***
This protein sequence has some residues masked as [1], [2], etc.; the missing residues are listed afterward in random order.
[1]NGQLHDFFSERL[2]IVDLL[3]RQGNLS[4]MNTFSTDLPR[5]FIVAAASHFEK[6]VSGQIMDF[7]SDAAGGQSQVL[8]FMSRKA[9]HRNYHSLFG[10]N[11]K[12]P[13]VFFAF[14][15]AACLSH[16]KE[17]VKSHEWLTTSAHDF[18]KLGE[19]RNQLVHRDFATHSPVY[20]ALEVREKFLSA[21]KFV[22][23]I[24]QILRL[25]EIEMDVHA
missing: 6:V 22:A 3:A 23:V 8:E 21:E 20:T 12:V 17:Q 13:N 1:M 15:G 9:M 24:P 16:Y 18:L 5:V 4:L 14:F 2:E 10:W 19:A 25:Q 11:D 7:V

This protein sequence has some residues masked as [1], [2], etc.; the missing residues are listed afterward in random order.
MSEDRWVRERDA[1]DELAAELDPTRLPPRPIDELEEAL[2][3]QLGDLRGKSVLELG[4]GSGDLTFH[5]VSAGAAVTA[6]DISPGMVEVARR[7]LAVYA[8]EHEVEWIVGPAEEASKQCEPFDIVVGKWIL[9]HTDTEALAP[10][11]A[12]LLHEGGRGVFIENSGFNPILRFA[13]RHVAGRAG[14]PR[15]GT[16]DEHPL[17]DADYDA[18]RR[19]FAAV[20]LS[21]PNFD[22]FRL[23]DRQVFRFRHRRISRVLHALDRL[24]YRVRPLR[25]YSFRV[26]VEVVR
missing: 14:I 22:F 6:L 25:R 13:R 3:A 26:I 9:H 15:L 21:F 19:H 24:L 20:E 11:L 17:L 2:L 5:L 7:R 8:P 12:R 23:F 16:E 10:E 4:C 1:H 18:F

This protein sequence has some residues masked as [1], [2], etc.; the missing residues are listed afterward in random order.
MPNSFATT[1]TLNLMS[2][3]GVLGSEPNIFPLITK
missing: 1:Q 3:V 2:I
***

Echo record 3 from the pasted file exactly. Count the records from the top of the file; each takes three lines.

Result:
This protein sequence has some residues masked as [1], [2], etc.; the missing residues are listed afterward in random order.
MPNSFATT[1]TLNLMS[2][3]GVLGSEPNIFPLITK
missing: 1:Q 3:V 2:I